Russian: suffix -it in "оdessit" (person from Odessa)

AndrasBP

Senior Member
Hungarian
Hello,

Does anyone know the origin of the suffix -it in the Russian word оdessit (одессит = an "Odessan", a person from Odessa)?
Are there any other city names that use this suffix?
 
  • Perseas

    Senior Member
    Greek
    The suffix -ite exists as I can see here in Greek, Latin, also in some modern languages. If this suffix isn't a Russian element, it can be a Greek influence considering the city's relations with ancient Greeks. In Greek it's Οδεσσίτης/οdesitis.
     

    AndrasBP

    Senior Member
    Hungarian
    Thank you, that must be it.
    I'm pretty sure it isn't a Slavic suffix.

    Do you know if the Latin suffix -ites was borrowed from Greek, or do they both come from the same Indo-European root?
     

    PersoLatin

    Senior Member
    UK
    Persian - Iran
    In a nutshell it says that the Latin suffix was borrowed from Greek.
    Seems odd, surely Latin had a similar associative ending before contact with Greeks, how did they use to say 'she's Roman/Greek'? Maybe they just said 'she is from Rome/Greece'.
     
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    Perseas

    Senior Member
    Greek
    Seems odd, surely Latin had a similar associative ending before contact with Greeks,
    Probably yes. The page I linked above refers to two -ite:

    Origin of -ite 1
    Middle English < Latin -ita < Greek -itēs; often directly < Greek; in some words representing French -ite, German -it, etc. < Latin < Greek, as above

    Origin of -ite 2
    < Latin -itus or -ītus past participle suffix
     

    ahvalj

    Senior Member
    This Greek suffix was used in the early Middle Ages to render the Slavic tribal suffix *-ītj-, e. g. Drougoubitai : Dregoviches, later by analogy e. g. in Muscovite : москвич, and, judging from its Lithuanian counterpart -iečiai (vilniečiai, maskviečiai), it may actually be cognate, cp. "citizen": πολίτης : pilietis from πόλις : pilis, the difference being the zero grade and ā-stem in Greek vs. the full e-grade and ı̯o-stem in Balto-Slavic.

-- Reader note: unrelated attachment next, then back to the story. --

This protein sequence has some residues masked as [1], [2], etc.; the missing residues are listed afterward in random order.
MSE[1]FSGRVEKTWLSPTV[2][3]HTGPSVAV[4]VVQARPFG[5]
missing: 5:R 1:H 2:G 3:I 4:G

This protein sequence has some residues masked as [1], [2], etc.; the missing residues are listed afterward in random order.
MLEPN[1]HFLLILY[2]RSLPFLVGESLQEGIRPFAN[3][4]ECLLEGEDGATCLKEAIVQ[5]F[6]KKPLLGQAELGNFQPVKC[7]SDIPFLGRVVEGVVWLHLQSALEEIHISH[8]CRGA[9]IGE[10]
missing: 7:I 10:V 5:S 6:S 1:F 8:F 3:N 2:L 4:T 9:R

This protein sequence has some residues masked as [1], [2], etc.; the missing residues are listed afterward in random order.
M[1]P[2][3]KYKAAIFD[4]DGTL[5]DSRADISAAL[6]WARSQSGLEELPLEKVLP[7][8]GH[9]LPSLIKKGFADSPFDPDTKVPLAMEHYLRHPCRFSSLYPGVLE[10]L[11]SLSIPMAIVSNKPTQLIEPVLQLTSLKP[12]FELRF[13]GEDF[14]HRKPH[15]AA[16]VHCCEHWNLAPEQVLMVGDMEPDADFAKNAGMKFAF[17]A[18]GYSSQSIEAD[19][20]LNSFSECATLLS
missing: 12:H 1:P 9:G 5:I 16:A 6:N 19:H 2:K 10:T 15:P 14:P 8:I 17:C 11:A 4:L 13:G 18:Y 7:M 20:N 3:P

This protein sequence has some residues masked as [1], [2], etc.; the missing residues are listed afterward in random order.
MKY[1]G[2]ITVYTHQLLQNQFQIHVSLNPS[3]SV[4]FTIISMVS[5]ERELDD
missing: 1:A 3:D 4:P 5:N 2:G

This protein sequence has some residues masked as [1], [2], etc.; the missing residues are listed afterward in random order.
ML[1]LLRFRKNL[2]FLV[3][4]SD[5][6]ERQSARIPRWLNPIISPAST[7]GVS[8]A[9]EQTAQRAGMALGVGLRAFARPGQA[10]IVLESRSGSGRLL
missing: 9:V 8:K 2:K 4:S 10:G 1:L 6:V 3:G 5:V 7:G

P. S. Why is i long in -ītēs??
     
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    Perseas

    Senior Member
    Greek
    P. S. Why is i long in -ītēs??
    In πόλι-ς, ι is short, but in πολί-της it's indeed long.
    Τhe suffix is actually -τη-, as in δεσπό-της. But Ελλαδίτης < Ελλάς (Ελλάδ-).
     
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    ahvalj

    Senior Member
    This particular word is secondarily attracted to the above type, since -t- etymologically belongs to the root (déms_pótis), but samnīs, too, has an unexpected ī, so perhaps speakers of both Latin and Greek used i (syncopated in tiburs) after consonant stems and ī after another i?
     

    Perseas

    Senior Member
    Greek
    This particular word is secondarily attracted to the above type, since -t- etymologically belongs to the root (déms_pótis),
    You're right of course. Perhaps then "ναύ-της" (from ναῦς=ship) or the toponymic Eleā-tes (from Elea).
    so perhaps speakers of both Latin and Greek used i (syncopated in tiburs) after consonant stems and ī after another i?
    Sounds logical explanation.
     

    Delvo

    Senior Member
    American English
    Seems odd, surely Latin had a similar associative ending before contact with Greeks, how did they use to say 'she's Roman/Greek'? Maybe they just said 'she is from Rome/Greece'.
    Latin and Greek originally had -tas & -tes, which would often follow an "i" depending on what word they were attached to. But the "i" getting stuck to the suffix and becoming part of it began in Greek with the reanalysis of "poli-tes" as "pol-ites" and spread from there.
     

    bibax

    Senior Member
    Czech (Prague)
    Are there any other city names that use this suffix?
    In Czech we also have only one town name that uses a similar suffix:

    Tábor > Táborita (a-stem masculine, a feminine noun would be Táboritka);
    the town of Tábor, founded in 15th century, was named after the Mount Tabor in Galilaea ( Όρος Θαβώρ in Greek) which is a unique case as the Czech cities/towns have mostly names of Slavic or Germanic origin;
    however, táborita mostly means a member of the radical Hussite faction (Tábor was their centre);
     
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